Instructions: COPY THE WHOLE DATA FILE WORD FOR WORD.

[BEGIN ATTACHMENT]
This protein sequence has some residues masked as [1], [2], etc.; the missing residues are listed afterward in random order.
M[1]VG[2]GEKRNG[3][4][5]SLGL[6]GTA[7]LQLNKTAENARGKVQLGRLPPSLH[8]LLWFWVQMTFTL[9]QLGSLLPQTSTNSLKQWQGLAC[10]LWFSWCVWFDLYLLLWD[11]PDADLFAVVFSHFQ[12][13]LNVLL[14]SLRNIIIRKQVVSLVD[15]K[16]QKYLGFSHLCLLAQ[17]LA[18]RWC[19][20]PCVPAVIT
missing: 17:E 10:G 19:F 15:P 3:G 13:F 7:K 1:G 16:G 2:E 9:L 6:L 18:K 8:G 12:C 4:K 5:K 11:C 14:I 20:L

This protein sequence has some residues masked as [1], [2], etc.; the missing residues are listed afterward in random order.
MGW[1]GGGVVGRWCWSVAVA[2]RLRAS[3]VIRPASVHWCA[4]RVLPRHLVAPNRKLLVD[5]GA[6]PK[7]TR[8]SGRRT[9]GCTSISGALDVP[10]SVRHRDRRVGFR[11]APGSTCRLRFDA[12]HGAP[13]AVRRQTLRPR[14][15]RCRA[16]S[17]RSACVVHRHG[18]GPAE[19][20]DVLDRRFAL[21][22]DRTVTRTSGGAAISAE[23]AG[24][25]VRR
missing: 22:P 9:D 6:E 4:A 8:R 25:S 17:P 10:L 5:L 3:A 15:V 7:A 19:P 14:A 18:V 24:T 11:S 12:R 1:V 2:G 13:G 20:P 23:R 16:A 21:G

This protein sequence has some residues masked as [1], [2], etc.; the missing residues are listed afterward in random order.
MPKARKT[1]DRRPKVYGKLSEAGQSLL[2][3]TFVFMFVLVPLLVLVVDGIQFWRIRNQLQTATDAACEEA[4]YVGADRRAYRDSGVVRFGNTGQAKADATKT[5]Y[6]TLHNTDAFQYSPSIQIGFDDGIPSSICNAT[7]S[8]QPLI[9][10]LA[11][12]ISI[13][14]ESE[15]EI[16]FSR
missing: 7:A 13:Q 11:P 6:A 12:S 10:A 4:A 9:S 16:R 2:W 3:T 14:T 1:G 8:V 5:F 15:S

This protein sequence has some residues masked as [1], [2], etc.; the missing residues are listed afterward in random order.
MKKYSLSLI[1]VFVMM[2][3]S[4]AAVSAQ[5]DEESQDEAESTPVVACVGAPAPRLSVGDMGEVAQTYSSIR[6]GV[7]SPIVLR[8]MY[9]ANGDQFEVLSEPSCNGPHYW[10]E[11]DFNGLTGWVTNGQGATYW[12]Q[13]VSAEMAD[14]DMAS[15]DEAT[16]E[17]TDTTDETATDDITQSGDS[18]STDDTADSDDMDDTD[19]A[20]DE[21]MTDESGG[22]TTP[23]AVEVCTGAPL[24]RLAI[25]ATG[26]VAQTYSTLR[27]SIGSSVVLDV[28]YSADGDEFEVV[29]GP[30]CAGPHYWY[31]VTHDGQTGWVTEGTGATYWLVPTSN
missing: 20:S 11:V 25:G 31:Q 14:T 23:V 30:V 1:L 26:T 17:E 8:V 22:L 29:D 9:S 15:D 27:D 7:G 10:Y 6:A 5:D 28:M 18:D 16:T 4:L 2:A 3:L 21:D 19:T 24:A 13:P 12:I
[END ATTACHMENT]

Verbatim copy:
This protein sequence has some residues masked as [1], [2], etc.; the missing residues are listed afterward in random order.
M[1]VG[2]GEKRNG[3][4][5]SLGL[6]GTA[7]LQLNKTAENARGKVQLGRLPPSLH[8]LLWFWVQMTFTL[9]QLGSLLPQTSTNSLKQWQGLAC[10]LWFSWCVWFDLYLLLWD[11]PDADLFAVVFSHFQ[12][13]LNVLL[14]SLRNIIIRKQVVSLVD[15]K[16]QKYLGFSHLCLLAQ[17]LA[18]RWC[19][20]PCVPAVIT
missing: 17:E 10:G 19:F 15:P 3:G 13:F 7:K 1:G 16:G 2:E 9:L 6:L 18:K 8:G 12:C 4:K 5:K 11:C 14:I 20:L

This protein sequence has some residues masked as [1], [2], etc.; the missing residues are listed afterward in random order.
MGW[1]GGGVVGRWCWSVAVA[2]RLRAS[3]VIRPASVHWCA[4]RVLPRHLVAPNRKLLVD[5]GA[6]PK[7]TR[8]SGRRT[9]GCTSISGALDVP[10]SVRHRDRRVGFR[11]APGSTCRLRFDA[12]HGAP[13]AVRRQTLRPR[14][15]RCRA[16]S[17]RSACVVHRHG[18]GPAE[19][20]DVLDRRFAL[21][22]DRTVTRTSGGAAISAE[23]AG[24][25]VRR
missing: 22:P 9:D 6:E 4:A 8:R 25:S 17:P 10:L 5:L 3:A 15:V 7:A 19:P 14:A 18:V 24:T 11:S 12:R 1:V 2:G 13:G 20:P 23:R 16:A 21:G

This protein sequence has some residues masked as [1], [2], etc.; the missing residues are listed afterward in random order.
MPKARKT[1]DRRPKVYGKLSEAGQSLL[2][3]TFVFMFVLVPLLVLVVDGIQFWRIRNQLQTATDAACEEA[4]YVGADRRAYRDSGVVRFGNTGQAKADATKT[5]Y[6]TLHNTDAFQYSPSIQIGFDDGIPSSICNAT[7]S[8]QPLI[9][10]LA[11][12]ISI[13][14]ESE[15]EI[16]FSR
missing: 7:A 13:Q 11:P 6:A 12:S 10:A 4:A 9:S 16:R 2:W 3:T 14:T 1:G 8:V 5:F 15:S

This protein sequence has some residues masked as [1], [2], etc.; the missing residues are listed afterward in random order.
MKKYSLSLI[1]VFVMM[2][3]S[4]AAVSAQ[5]DEESQDEAESTPVVACVGAPAPRLSVGDMGEVAQTYSSIR[6]GV[7]SPIVLR[8]MY[9]ANGDQFEVLSEPSCNGPHYW[10]E[11]DFNGLTGWVTNGQGATYW[12]Q[13]VSAEMAD[14]DMAS[15]DEAT[16]E[17]TDTTDETATDDITQSGDS[18]STDDTADSDDMDDTD[19]A[20]DE[21]MTDESGG[22]TTP[23]AVEVCTGAPL[24]RLAI[25]ATG[26]VAQTYSTLR[27]SIGSSVVLDV[28]YSADGDEFEVV[29]GP[30]CAGPHYWY[31]VTHDGQTGWVTEGTGATYWLVPTSN
missing: 20:S 11:V 25:G 31:Q 14:T 23:V 30:V 1:L 26:T 17:E 8:V 22:L 29:D 9:S 15:D 27:D 7:G 10:Y 6:A 5:D 28:M 18:D 16:T 4:L 2:A 3:L 21:D 19:T 24:A 13:P 12:I